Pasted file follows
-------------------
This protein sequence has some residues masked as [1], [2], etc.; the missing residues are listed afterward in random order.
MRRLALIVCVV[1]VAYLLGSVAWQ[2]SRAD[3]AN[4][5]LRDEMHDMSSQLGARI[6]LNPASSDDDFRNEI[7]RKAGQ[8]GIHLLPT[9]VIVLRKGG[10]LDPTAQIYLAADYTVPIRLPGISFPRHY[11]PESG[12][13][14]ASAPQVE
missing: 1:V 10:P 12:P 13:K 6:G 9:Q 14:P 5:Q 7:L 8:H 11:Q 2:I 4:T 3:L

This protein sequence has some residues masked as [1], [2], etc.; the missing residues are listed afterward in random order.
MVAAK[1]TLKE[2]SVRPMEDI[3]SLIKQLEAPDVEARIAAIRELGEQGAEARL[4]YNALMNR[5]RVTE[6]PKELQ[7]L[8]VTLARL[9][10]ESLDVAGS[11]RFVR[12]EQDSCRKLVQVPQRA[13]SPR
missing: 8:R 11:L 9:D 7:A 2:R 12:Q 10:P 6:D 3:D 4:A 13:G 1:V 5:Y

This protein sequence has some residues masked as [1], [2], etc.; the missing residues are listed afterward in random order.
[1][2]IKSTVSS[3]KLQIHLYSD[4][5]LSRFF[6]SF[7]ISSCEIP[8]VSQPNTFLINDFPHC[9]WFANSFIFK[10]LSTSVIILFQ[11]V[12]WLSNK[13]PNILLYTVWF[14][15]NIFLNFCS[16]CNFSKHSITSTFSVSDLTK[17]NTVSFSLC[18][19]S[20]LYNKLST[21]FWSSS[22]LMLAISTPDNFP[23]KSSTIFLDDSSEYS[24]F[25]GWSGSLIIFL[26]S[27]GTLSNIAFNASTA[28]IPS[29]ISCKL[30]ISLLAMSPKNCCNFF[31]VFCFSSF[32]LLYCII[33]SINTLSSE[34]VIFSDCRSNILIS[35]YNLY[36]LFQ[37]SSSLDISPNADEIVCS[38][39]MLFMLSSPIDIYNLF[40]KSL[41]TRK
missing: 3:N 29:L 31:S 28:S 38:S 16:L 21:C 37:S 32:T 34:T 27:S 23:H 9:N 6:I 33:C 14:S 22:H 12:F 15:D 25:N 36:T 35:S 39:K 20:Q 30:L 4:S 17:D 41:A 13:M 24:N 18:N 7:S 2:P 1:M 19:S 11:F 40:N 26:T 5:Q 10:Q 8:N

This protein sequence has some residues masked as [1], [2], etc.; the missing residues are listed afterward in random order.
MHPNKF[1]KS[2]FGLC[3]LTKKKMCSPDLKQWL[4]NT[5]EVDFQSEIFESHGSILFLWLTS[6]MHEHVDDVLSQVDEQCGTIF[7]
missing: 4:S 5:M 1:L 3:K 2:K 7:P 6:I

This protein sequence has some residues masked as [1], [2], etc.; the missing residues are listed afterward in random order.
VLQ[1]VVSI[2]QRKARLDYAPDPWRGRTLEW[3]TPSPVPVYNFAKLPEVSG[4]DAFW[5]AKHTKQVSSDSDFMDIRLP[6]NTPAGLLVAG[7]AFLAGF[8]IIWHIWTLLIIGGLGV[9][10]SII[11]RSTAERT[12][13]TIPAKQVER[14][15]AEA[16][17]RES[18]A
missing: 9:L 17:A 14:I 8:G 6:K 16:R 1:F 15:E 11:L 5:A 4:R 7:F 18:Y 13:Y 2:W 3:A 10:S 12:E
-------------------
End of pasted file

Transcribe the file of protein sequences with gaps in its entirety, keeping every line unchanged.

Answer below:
This protein sequence has some residues masked as [1], [2], etc.; the missing residues are listed afterward in random order.
MRRLALIVCVV[1]VAYLLGSVAWQ[2]SRAD[3]AN[4][5]LRDEMHDMSSQLGARI[6]LNPASSDDDFRNEI[7]RKAGQ[8]GIHLLPT[9]VIVLRKGG[10]LDPTAQIYLAADYTVPIRLPGISFPRHY[11]PESG[12][13][14]ASAPQVE
missing: 1:V 10:P 12:P 13:K 6:G 9:Q 14:P 5:Q 7:L 8:H 11:Q 2:I 4:T 3:L

This protein sequence has some residues masked as [1], [2], etc.; the missing residues are listed afterward in random order.
MVAAK[1]TLKE[2]SVRPMEDI[3]SLIKQLEAPDVEARIAAIRELGEQGAEARL[4]YNALMNR[5]RVTE[6]PKELQ[7]L[8]VTLARL[9][10]ESLDVAGS[11]RFVR[12]EQDSCRKLVQVPQRA[13]SPR
missing: 8:R 11:L 9:D 7:A 2:R 12:Q 10:P 6:D 3:D 4:A 13:G 1:V 5:Y

This protein sequence has some residues masked as [1], [2], etc.; the missing residues are listed afterward in random order.
[1][2]IKSTVSS[3]KLQIHLYSD[4][5]LSRFF[6]SF[7]ISSCEIP[8]VSQPNTFLINDFPHC[9]WFANSFIFK[10]LSTSVIILFQ[11]V[12]WLSNK[13]PNILLYTVWF[14][15]NIFLNFCS[16]CNFSKHSITSTFSVSDLTK[17]NTVSFSLC[18][19]S[20]LYNKLST[21]FWSSS[22]LMLAISTPDNFP[23]KSSTIFLDDSSEYS[24]F[25]GWSGSLIIFL[26]S[27]GTLSNIAFNASTA[28]IPS[29]ISCKL[30]ISLLAMSPKNCCNFF[31]VFCFSSF[32]LLYCII[33]SINTLSSE[34]VIFSDCRSNILIS[35]YNLY[36]LFQ[37]SSSLDISPNADEIVCS[38][39]MLFMLSSPIDIYNLF[40]KSL[41]TRK
missing: 3:N 29:L 31:S 28:S 38:S 16:L 21:C 37:S 32:T 34:T 27:S 23:H 9:N 6:I 33:C 14:S 22:H 12:F 15:D 25:N 36:T 35:S 39:K 20:Q 30:L 4:S 17:D 41:A 13:M 24:N 18:N 7:S 2:P 1:M 19:S 11:F 40:N 26:T 5:Q 10:Q 8:N

This protein sequence has some residues masked as [1], [2], etc.; the missing residues are listed afterward in random order.
MHPNKF[1]KS[2]FGLC[3]LTKKKMCSPDLKQWL[4]NT[5]EVDFQSEIFESHGSILFLWLTS[6]MHEHVDDVLSQVDEQCGTIF[7]
missing: 4:S 5:M 1:L 3:K 2:K 7:P 6:I

This protein sequence has some residues masked as [1], [2], etc.; the missing residues are listed afterward in random order.
VLQ[1]VVSI[2]QRKARLDYAPDPWRGRTLEW[3]TPSPVPVYNFAKLPEVSG[4]DAFW[5]AKHTKQVSSDSDFMDIRLP[6]NTPAGLLVAG[7]AFLAGF[8]IIWHIWTLLIIGGLGV[9][10]SII[11]RSTAERT[12][13]TIPAKQVER[14][15]AEA[16][17]RES[18]A
missing: 9:L 17:A 14:I 8:G 6:K 16:R 1:F 15:E 11:L 5:A 4:R 7:F 18:Y 13:Y 2:W 3:A 10:S 12:E